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Democratic New York Gov. Kathy Hochul could immediately require Amazon to pay its workers a $30 minimum wage, as demanded by the upstart Amazon Labor Union (ALU) that is organizing across New York and beyond, according to a new Lever analysis. As the top elected official of a state that boasts one of the largest economies in the world, she could also take additional actions to strengthen labor organizers’ position with the retail giant, which has so far refused to recognize the union.
As a first step, Hochul could sign newly-passed legislation that would crack down on brutal productivity quotas at employers like Amazon.
Hochul took to Twitter on April 1 to congratulate the union on a historic labor victory at a Staten Island warehouse, declaring that “New York is and always will be union strong.” But since then, the governor has refused to take action to help organizers — even as Amazon has reportedly ramped up its union-busting activities, in possible violation of subsidy deals worth hundreds of millions the company has acquired in the state.
Hochul — who first gained prominence in 2007 when she opposed giving driver’s licenses to undocumented immigrants while she was Erie County Clerk — enjoys several ties to the online retailer. Amazon’s lobbyists have contributed $25,000 to her 2022 election campaign, and the company has also donated $425,000 to the Democratic Governors Association since the organization endorsed Hochul last September. What’s more, Hochul’s pollster, Global Strategy Group, helped spearhead Amazon’s attempt to crush the Staten Island union drive.
As workers across the country take on big brands like Amazon and Starbucks, organizers could use a boost from Democratic politicians like Hochul. And while established labor unions have traditionally adopted a feeble “go along to get along” approach with the Democratic party, the independent and scrappy ALU has a chance to do something different: It could use public pressure to demand solutions from Democratic leaders — especially Hochul, who is facing what is shaping up to be the closest governor’s race in New York since 1994.
The ALU’s April 1 victory at a Staten Island warehouse with 8,300 workers shocked the world, since it was the first-ever U.S. Amazon facility to unionize. As part of its ongoing efforts to rapidly disrupt the norms of American commerce, the $1.24 trillion online retailer is known for waging aggressive and illegal anti-union campaigns against its workers trying to organize.
But the vote was only the first step for the ALU. Now it must negotiate its first union contract with Amazon — a daunting challenge, considering that Amazon has since ratcheted up its anti-union efforts, successfully quashing a union vote at a second Staten Island warehouse when ballots were counted on May 2.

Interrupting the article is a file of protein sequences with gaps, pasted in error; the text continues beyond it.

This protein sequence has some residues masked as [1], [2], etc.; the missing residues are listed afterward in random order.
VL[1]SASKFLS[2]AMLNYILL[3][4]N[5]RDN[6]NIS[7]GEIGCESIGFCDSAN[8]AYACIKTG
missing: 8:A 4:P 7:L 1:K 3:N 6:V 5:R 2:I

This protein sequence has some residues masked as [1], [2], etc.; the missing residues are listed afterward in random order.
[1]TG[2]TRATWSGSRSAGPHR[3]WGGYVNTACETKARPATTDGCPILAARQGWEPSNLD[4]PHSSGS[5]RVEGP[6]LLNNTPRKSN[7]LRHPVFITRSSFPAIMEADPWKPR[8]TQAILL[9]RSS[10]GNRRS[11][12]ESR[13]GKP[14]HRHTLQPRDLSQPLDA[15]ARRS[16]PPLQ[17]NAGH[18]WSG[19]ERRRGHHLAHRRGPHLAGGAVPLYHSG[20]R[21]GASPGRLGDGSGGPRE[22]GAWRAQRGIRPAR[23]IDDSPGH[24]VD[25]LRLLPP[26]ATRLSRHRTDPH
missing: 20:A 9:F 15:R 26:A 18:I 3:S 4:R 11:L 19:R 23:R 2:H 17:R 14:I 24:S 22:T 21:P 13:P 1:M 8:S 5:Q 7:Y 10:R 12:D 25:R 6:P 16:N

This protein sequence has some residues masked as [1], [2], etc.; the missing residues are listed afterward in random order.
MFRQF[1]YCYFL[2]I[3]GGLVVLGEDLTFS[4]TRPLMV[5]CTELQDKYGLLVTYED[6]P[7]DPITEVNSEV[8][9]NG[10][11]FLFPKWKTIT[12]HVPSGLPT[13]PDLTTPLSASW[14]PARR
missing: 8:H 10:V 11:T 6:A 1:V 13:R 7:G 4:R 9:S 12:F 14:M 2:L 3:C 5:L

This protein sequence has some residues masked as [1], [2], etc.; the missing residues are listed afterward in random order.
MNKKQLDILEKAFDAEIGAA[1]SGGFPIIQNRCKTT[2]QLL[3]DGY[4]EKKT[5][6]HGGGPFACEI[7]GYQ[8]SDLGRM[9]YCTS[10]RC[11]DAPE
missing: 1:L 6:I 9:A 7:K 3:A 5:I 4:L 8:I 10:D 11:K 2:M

Employers rarely agree to inaugural union contracts without the pressure of lengthy and aggressive labor campaigns that involve extensive research, targeted political action, and ongoing actions on the shop floor. It took the 700,000-member Communications Workers of America (CWA) three years to win a contract at virulently anti-union Cablevision in New York City. Similarly, it took the New York State Nurses Association union three years to get a first contract at Albany Medical Center. Up to 30 percent of union victories don’t lead to a union contract at all.
But the ALU could use the enormous amount of subsidies, contracts, and tax breaks that Amazon receives from governments at the federal, state, and local level as a key leverage point to bring Amazon to the table.
The ALU and its allies have another opening: the well-funded gubernatorial campaign of Republican Rep. Lee Zeldin. A recent survey from a GOP polling firm showed Hochul with just a four-point lead over the congressman, who defeated incumbent Democrats when he was elected to the state Senate in 2010 and in Congress in 2014.
While Hochul’s own polling firm recently claimed that she had a double-digit lead over her Republican challengers, it hasn’t released substantive details backing up the claim, and the results haven’t been verified by any recent independent polls. And while that internal polling found Hochul’s approval rating at 58 percent, an independent poll from Siena College Research Institute found her approval rating at just 36 percent.